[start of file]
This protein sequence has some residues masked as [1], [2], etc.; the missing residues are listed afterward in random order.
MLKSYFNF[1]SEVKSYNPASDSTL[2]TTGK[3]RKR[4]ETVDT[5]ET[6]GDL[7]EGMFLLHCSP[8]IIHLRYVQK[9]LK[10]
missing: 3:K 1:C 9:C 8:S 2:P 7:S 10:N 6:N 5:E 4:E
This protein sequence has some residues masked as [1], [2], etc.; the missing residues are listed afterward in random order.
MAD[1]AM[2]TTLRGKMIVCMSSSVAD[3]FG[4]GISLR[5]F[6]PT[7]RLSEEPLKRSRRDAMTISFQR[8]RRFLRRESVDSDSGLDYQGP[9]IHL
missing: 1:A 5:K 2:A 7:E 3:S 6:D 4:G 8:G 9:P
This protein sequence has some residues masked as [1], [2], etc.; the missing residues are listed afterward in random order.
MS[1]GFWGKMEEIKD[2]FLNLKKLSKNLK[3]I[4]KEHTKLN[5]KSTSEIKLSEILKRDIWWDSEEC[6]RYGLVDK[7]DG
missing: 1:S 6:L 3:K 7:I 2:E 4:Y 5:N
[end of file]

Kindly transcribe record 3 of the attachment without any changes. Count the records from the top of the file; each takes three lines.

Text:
This protein sequence has some residues masked as [1], [2], etc.; the missing residues are listed afterward in random order.
MS[1]GFWGKMEEIKD[2]FLNLKKLSKNLK[3]I[4]KEHTKLN[5]KSTSEIKLSEILKRDIWWDSEEC[6]RYGLVDK[7]DG
missing: 1:S 6:L 3:K 7:I 2:E 4:Y 5:N